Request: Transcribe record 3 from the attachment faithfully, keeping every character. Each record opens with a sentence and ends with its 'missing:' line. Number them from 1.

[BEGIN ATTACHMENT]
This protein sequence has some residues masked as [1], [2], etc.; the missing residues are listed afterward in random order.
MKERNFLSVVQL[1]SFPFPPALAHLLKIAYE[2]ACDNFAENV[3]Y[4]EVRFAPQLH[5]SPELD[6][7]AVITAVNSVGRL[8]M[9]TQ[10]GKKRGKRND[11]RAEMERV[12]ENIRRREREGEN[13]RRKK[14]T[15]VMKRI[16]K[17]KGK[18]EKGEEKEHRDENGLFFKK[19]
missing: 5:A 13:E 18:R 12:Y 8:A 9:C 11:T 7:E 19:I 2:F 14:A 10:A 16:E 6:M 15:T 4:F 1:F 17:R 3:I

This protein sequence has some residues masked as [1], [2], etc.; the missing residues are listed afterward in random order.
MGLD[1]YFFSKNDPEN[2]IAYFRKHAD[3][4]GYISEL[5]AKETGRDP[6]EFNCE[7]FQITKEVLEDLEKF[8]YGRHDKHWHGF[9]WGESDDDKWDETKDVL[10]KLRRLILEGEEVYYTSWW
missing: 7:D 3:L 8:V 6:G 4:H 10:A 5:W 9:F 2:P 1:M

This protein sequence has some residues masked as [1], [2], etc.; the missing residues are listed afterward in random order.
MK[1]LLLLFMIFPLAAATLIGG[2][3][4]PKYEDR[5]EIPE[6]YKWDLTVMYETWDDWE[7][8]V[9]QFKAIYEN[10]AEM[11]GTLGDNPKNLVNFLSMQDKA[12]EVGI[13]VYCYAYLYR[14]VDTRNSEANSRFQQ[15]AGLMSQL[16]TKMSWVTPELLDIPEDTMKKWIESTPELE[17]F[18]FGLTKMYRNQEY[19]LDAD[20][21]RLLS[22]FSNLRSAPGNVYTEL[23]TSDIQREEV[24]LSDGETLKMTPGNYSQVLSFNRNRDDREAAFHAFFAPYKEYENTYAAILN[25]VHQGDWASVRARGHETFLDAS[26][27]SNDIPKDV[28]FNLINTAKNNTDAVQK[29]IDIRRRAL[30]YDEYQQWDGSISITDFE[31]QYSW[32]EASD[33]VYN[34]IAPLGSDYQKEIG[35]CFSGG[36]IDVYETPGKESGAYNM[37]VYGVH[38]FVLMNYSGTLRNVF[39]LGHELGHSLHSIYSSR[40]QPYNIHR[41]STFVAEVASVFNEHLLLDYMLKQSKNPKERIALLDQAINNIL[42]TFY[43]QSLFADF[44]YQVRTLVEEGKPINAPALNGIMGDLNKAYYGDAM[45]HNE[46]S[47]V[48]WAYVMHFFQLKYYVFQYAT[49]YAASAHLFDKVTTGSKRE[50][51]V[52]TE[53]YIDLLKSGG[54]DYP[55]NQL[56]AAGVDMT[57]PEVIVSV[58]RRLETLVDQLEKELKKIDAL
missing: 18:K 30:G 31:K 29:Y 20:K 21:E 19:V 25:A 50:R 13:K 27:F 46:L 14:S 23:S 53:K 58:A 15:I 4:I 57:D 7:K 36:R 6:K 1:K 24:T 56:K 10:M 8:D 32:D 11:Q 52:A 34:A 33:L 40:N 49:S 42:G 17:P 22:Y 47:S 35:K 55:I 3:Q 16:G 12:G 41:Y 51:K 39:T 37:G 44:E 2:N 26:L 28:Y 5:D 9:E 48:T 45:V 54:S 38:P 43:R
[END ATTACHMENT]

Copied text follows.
This protein sequence has some residues masked as [1], [2], etc.; the missing residues are listed afterward in random order.
MK[1]LLLLFMIFPLAAATLIGG[2][3][4]PKYEDR[5]EIPE[6]YKWDLTVMYETWDDWE[7][8]V[9]QFKAIYEN[10]AEM[11]GTLGDNPKNLVNFLSMQDKA[12]EVGI[13]VYCYAYLYR[14]VDTRNSEANSRFQQ[15]AGLMSQL[16]TKMSWVTPELLDIPEDTMKKWIESTPELE[17]F[18]FGLTKMYRNQEY[19]LDAD[20][21]RLLS[22]FSNLRSAPGNVYTEL[23]TSDIQREEV[24]LSDGETLKMTPGNYSQVLSFNRNRDDREAAFHAFFAPYKEYENTYAAILN[25]VHQGDWASVRARGHETFLDAS[26][27]SNDIPKDV[28]FNLINTAKNNTDAVQK[29]IDIRRRAL[30]YDEYQQWDGSISITDFE[31]QYSW[32]EASD[33]VYN[34]IAPLGSDYQKEIG[35]CFSGG[36]IDVYETPGKESGAYNM[37]VYGVH[38]FVLMNYSGTLRNVF[39]LGHELGHSLHSIYSSR[40]QPYNIHR[41]STFVAEVASVFNEHLLLDYMLKQSKNPKERIALLDQAINNIL[42]TFY[43]QSLFADF[44]YQVRTLVEEGKPINAPALNGIMGDLNKAYYGDAM[45]HNE[46]S[47]V[48]WAYVMHFFQLKYYVFQYAT[49]YAASAHLFDKVTTGSKRE[50][51]V[52]TE[53]YIDLLKSGG[54]DYP[55]NQL[56]AAGVDMT[57]PEVIVSV[58]RRLETLVDQLEKELKKIDAL
missing: 18:K 30:G 31:K 29:Y 20:K 21:E 19:V 25:A 50:R 13:K 27:F 46:L 14:S 23:S 53:K 58:A 15:I 4:I 57:D 7:K 36:R 6:K 1:K 24:T 56:K 10:M 8:D 32:D 11:Q 52:A 34:A 33:L 40:N 49:S 42:G 17:P 22:Y 47:S 35:K 55:I 3:Q 16:G 12:G 41:Y 51:K 39:T 37:G 44:E 2:N 26:L 28:Y 5:D 9:E 48:T 45:V 54:S 38:P 43:R